OXFORD, England - It's a vexing question for anyone in need of a financial shot in the arm - whom do I ask for money and how?
For social entrepreneurs, getting into bed with a big corporation is more than just a financial lifeline. They try to drive transformative change for a more equitable society, which is what sets them apart from large profit-driven businesses. But big firms can help social enterprises to broaden their reach, tap into valuable resources and boost their growth.
For big businesses, the reasons to build relationships with social entrepreneurs are becoming more and more compelling as consumers increasingly expect businesses to act in a socially responsible way and think about their social impact.
Earlier this week delegates at the Social Enterprise Exchange in Glasgow heard from a seasoned social entrepreneur on how to approach corporate sponsorship.
David Carleton, director of Catalyst Kitchens, a social enterprise that teaches low-income and homeless people culinary skills, said true partnerships involve more than "just money".
"Make sure it's a two-way deal," he said. "Don't always have your hand out. It's your responsibility to ensure that both sides experience the benefits of the partnership."
"And show them where in their universe your enterprise fits in. You've got a much better chance of succeeding in getting sponsorship if you're not asking them to do something they're not already doing."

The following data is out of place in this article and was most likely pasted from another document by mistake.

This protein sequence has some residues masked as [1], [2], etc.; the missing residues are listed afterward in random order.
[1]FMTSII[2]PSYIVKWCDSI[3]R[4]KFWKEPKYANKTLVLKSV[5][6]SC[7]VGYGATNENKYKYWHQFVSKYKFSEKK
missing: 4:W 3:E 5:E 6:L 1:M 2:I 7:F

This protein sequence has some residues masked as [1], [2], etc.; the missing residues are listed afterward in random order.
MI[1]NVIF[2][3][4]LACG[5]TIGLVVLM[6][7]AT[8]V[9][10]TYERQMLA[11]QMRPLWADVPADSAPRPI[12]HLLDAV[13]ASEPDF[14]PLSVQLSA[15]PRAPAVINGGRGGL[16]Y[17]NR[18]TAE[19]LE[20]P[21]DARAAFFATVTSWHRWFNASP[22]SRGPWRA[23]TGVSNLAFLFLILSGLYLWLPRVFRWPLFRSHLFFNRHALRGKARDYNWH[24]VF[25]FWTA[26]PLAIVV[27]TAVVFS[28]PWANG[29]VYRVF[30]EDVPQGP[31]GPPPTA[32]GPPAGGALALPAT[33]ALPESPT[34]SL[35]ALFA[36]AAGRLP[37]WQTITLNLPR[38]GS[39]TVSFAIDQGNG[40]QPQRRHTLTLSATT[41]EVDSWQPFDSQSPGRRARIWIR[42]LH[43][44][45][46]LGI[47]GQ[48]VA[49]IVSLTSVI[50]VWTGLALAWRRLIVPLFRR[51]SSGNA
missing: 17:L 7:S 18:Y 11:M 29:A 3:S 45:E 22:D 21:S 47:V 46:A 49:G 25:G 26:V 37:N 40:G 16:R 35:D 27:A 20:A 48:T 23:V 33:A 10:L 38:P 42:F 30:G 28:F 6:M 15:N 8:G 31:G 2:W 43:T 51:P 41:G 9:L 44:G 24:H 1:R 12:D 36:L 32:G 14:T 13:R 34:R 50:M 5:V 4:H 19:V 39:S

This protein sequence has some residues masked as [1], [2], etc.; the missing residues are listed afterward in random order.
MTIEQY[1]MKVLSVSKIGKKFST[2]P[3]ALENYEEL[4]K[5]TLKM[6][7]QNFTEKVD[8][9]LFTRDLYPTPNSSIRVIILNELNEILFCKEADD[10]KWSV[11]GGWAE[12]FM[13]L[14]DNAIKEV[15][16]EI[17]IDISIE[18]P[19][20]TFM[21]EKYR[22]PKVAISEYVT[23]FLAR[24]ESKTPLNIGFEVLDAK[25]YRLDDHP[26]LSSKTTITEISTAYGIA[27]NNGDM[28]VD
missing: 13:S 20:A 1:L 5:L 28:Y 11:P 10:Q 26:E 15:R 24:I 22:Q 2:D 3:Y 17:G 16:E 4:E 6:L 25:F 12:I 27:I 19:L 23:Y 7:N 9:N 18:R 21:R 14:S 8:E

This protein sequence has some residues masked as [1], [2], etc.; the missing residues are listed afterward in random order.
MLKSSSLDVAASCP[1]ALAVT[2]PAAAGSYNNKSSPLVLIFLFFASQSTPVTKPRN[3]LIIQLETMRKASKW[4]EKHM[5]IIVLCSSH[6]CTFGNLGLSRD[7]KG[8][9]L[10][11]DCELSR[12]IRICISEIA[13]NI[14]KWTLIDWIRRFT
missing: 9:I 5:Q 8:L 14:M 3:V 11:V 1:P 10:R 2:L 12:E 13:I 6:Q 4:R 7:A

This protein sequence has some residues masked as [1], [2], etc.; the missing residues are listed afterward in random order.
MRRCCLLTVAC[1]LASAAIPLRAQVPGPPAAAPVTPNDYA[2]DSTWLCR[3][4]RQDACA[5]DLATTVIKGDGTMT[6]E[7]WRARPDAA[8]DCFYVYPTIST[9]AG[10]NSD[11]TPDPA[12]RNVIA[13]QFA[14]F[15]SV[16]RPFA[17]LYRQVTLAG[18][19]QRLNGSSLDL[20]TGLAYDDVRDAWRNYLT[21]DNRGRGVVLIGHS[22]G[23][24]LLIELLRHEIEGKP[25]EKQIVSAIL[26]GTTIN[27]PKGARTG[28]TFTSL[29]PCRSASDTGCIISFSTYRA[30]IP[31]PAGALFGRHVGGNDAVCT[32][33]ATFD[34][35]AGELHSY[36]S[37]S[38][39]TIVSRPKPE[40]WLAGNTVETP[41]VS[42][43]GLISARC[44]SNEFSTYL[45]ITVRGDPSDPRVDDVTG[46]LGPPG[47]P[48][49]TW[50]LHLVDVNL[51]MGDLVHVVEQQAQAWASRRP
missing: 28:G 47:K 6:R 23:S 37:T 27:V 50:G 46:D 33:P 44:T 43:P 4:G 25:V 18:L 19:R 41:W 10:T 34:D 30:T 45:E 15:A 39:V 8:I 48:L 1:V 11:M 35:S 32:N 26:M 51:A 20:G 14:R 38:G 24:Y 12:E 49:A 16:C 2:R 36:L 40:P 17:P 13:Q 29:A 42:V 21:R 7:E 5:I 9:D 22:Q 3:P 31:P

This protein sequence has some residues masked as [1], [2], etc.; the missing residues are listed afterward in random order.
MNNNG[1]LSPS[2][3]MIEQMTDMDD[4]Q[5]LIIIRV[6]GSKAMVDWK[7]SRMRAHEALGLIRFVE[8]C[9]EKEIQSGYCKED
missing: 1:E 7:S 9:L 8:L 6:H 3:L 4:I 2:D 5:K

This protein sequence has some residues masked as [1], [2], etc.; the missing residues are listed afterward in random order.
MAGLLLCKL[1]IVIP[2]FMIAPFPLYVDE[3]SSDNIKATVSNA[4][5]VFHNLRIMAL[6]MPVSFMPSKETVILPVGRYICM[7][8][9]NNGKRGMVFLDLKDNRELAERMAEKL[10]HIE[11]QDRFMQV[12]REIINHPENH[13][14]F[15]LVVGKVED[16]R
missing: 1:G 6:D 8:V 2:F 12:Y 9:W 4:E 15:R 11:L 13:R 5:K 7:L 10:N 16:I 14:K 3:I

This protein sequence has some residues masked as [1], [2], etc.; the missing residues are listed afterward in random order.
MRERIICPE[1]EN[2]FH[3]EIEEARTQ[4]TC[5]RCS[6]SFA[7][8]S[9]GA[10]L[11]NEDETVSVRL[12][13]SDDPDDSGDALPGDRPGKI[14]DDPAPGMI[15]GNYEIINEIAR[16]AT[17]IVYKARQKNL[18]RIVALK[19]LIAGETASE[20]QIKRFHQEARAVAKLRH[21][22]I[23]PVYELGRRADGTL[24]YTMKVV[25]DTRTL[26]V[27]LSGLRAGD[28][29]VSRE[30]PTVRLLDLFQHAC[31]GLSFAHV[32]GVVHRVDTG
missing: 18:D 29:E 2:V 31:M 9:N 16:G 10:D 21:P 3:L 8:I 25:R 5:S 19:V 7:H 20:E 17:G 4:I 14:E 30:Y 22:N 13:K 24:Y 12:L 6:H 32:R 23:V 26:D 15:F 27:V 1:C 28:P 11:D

That was his experience when he approached Starbucks, the giant coffee firm.
"When I went to Starbucks to form a partnership I was able to very specifically lay out how this would work, for example by us tapping into their distribution networks and also into their hardware – because, let's face it, a lot of stuff breaks in kitchens."
Bob Thust, head of corporate responsibility at Deloitte, said there is a huge opportunity for big businesses in working with social entrepreneurs.
"It helps to break down silos within their own firms and provides new horizons for staff who might have otherwise never thought about innovative ways of doing business in a different way," Thust said at the conference.
Delegates at this week's Skoll Forum on Social Entrepreneurship in Oxford will also address the issues involved when linking up with big businesses.
Two sessions of "David and Goliath Revisited" will look at the essential building blocks involved and what potential tensions may arise.
Speakers include Keith Kenny, senior director at McDonald’s Europe; Rupert Howes, chief executive of the Marine Stewardship Council; Albina Ruiz, founder and president of Ciudad Saludable, and Luis Montoya, president of Latin American Beverages, PepsiCo.
The second session will include Jane Chen, co-founder and CEO of Embrace; Dorje Mundle, global head of corporate citizen management at Novartis; Paul Ellingstad, global health director at Hewlett-Packard, and Gene Falk, co-founder and president of mothers2mothers.
The sessions will be chaired by Pamela Hartigan, director of the Skoll Centre for Social Entrepreneurship.